House unanimously passes ‘gas station heroin’ bill

The bill would add tianeptine to the controlled substance list

A bill in the North Carolina House that would regulate tianeptine — often called "gas station heroin" — passed unanimously and is awaiting action in the state Senate. (Courtesy FDA)

RALEIGH — The North Carolina House unanimously passed a bill that would add the drug tianeptine, often referred to as “gas station heroin,” to the state’s controlled substance.

Tianeptine is an antidepressant-type drug with opioid-like effects that requires a prescription in most European nations but not in the United States.

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Rep. Erin Paré (R-Wake), one of House Bill 903’s primary sponsors, said during her floor remarks that the FDA first started warning about the dangers of the drug in 2018. She said tianeptine is linked to a rise in overdose deaths across the country and that use of the substance can lead to loss of consciousness, seizures and serious health problems.”

“And, sadly, families right here in North Carolina are dealing with this growing problem with their kids,” Paré said.

She added that “at least eight states so far have moved to ban tianeptine,” and North Carolina should be next.

“I first learned about the dangers of tianeptine from families in my district whose kids have become addicted to it,” Paré said in a statement following the bill’s passage. “This is an important bill to protect our kids from accessing this dangerous substance.”

All 110 members present for the June 12 vote passed House Bill 903, but there was no action taken by the Senate prior to the end of the legislative short session. Following original publication of this article, House Bill 250, which contained similar provisions to House Bill 903, was passed by both chambers and signed into law by the governor.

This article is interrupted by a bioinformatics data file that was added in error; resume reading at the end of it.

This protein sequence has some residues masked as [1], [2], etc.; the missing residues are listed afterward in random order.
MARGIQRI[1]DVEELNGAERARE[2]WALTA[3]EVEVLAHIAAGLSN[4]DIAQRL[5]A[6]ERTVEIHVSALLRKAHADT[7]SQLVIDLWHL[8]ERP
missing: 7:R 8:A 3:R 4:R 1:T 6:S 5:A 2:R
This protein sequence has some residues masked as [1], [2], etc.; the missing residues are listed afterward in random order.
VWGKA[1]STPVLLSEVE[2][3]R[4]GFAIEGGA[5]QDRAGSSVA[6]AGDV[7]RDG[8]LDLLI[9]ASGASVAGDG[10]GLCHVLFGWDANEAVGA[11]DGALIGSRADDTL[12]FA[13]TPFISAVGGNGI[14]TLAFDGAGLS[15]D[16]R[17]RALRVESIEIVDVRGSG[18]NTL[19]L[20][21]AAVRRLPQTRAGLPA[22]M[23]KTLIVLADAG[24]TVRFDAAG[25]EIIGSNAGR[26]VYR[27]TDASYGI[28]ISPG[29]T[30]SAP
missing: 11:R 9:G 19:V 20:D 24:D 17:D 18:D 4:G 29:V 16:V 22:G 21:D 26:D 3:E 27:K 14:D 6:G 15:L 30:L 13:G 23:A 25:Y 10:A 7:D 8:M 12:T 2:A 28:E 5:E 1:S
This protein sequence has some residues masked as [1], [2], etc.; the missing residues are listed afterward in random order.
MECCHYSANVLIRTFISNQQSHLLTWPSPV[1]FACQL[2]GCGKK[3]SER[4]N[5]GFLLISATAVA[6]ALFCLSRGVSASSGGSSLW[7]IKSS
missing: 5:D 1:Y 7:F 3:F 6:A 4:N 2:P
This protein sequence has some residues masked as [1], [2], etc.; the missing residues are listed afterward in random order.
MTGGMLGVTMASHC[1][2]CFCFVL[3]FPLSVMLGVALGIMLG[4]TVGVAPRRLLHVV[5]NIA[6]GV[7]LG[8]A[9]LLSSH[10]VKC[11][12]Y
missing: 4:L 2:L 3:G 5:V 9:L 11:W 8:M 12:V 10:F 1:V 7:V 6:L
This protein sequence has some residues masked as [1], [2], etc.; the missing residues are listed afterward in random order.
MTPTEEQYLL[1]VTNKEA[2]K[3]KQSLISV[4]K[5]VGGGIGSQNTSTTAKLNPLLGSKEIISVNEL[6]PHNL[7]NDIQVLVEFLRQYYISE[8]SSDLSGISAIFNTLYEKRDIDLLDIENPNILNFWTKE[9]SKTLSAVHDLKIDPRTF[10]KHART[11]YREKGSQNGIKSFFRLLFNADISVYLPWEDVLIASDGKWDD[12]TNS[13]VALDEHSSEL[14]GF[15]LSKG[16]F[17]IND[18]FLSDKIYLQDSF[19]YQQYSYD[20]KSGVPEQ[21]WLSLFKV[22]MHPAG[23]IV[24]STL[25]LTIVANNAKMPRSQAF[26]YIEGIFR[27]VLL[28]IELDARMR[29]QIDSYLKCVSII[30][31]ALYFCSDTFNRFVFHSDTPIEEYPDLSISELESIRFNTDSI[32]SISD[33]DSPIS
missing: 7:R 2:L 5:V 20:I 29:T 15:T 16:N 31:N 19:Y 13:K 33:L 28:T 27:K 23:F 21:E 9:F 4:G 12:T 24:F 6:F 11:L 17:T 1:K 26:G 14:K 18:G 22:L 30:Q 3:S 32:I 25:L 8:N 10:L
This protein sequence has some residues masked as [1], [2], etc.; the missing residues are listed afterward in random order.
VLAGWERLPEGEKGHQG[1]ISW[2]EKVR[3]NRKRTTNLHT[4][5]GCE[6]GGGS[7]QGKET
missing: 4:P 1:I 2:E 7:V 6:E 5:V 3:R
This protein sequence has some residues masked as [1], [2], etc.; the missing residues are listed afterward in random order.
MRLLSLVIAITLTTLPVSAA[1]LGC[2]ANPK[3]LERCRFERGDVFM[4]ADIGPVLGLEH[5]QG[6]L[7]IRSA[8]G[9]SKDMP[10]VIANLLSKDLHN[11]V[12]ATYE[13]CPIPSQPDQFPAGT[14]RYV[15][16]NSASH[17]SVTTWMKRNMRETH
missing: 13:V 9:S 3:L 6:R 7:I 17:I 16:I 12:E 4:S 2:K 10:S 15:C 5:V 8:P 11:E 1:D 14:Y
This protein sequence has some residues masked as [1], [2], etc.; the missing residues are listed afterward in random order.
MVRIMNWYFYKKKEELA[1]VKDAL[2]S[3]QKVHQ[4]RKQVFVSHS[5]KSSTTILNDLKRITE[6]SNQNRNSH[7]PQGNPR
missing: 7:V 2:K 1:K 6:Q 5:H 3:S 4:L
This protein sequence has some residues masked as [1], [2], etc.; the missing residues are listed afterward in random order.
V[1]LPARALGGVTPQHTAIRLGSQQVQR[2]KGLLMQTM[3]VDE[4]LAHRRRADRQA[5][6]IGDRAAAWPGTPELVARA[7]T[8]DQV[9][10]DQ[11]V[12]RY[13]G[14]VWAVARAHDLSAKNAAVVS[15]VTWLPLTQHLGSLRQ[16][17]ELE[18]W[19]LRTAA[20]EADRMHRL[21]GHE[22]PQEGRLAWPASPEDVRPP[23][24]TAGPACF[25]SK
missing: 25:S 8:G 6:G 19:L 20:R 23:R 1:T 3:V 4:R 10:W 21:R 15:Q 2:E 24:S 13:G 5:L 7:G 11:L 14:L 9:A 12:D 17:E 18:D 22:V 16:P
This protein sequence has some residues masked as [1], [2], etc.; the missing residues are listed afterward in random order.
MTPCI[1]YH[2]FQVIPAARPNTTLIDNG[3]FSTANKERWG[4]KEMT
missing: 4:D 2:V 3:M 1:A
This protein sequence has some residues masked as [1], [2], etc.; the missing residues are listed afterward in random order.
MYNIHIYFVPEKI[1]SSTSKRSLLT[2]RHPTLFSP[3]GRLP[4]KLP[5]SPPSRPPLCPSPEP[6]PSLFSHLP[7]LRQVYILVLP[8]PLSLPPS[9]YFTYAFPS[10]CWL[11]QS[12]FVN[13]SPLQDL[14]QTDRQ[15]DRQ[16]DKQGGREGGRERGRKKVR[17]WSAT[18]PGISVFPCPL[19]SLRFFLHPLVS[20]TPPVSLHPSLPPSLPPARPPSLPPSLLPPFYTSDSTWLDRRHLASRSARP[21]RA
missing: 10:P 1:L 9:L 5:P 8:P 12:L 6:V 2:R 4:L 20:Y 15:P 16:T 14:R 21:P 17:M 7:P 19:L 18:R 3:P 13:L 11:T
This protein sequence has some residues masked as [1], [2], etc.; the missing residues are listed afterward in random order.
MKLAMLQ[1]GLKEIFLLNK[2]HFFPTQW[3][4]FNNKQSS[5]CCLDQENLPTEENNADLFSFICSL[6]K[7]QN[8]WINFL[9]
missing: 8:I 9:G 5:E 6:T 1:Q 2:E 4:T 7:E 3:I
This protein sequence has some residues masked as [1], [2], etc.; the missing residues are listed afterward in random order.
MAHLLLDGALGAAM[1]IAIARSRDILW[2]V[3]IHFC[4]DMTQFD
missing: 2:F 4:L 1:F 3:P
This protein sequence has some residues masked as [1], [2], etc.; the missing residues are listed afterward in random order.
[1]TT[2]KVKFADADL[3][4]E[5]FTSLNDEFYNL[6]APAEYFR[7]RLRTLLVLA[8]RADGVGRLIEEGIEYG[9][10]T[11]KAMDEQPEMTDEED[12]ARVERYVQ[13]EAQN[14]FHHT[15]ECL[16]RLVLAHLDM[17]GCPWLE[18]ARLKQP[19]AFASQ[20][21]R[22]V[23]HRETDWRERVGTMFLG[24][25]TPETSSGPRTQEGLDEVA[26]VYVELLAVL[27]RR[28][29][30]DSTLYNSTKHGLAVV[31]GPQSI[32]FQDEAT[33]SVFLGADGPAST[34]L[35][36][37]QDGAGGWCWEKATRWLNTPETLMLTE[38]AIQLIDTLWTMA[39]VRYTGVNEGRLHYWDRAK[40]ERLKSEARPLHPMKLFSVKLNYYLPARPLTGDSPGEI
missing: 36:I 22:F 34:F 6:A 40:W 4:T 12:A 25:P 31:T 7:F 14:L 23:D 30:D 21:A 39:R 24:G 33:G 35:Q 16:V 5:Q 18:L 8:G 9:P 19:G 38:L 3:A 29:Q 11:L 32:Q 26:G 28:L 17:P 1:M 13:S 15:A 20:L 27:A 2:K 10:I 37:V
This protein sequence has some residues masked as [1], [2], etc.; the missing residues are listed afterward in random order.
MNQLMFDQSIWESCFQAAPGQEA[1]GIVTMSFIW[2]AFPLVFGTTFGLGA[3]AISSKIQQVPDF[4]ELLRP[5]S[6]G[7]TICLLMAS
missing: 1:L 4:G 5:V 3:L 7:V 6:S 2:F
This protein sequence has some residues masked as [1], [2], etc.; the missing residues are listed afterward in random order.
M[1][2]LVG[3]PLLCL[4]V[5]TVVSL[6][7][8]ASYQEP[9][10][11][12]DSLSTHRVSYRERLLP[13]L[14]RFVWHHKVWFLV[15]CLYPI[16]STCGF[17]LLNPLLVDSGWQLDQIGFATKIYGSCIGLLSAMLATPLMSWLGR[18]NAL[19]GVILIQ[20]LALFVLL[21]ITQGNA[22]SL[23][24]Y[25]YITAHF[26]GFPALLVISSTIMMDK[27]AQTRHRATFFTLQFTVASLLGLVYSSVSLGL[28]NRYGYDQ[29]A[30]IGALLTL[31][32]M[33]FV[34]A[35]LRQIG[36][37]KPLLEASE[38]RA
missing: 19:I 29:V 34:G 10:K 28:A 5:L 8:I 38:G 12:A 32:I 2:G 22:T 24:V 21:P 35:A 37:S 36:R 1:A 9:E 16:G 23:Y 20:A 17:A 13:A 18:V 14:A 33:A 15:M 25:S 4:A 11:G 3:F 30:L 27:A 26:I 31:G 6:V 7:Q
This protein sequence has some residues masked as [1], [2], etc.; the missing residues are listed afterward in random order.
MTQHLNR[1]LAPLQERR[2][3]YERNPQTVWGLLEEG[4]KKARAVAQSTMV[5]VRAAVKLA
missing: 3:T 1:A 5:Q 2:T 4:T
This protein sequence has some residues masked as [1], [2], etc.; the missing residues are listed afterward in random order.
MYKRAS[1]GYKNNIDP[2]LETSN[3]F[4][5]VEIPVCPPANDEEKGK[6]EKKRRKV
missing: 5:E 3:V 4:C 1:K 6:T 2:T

Tianeptine is sometimes called “gas station heroin” because it often appears in products sold in gas stations under names like Pegasus, Neptune’s Fix or Zaza. Some of these products claim to be a supplement that will boost energy or brain functioning. Tianeptine can also go by other names, such as tianeptine sulfate, tianeptine sodium powder, tianna, tianna green, tianna red and tianna white.

Per the Centers for Disease Control and Prevention, side effects can include agitation, confusion, drowsiness, nausea, vomiting, rapid heartbeat, sweating, slowed or stopped breathing, and it is considered a highly addictive substance.

In the U.S., items containing tianeptine are often labeled as dietary supplements and can be bought with no age restrictions and without an ID or prescription. That has been a means for companies to widely sell the products containing tianeptine despite the drug receiving no approvals from the Food and Drug Administration.

The FDA has warned about tianeptine’s dangers when using it as an “opioid alternative, or to self-treat anxiety or depression,” as well as the drug being linked to “serious harm, overdoses, and death.”

In 2023, the North Carolina House Select Committee on Substance Abuse looked at the proliferation of tianeptine in products found in gas stations and convenience stores, resulting in House Bill 563, which included regulation of the tianeptine and would have reclassified it as a Schedule 1 drug.

The 2023 version of the bill did not advance past the Senate but has been resurrected during the 2024 short session.

The current version of House Bill 563 places tianeptine on the controlled substances schedule, along with the drugs xylazine and kratom. The bill would put restrictions on hemp-derived consumable products, such as banning them from school grounds and prohibiting the sale of hemp-derived items to persons under the age of 21.

The biggest feature of the revised bill is the inclusion of the “Compassionate Care Act,” which would make medical use of marijuana legal to obtain for qualified patients with a debilitating medical condition via a regulated supply system of cannabis products.

House Bill 563 passed the Senate on June 24 by a vote of 36-10 but is unlikely to move in the House. In the past few years, the Senate has successfully passed a medical marijuana bill only to have the measure die in a House committee.

About A.P. Dillon 1341 Articles
A.P. Dillon is a North State Journal reporter located near Raleigh, North Carolina. Find her on Twitter: @APDillon_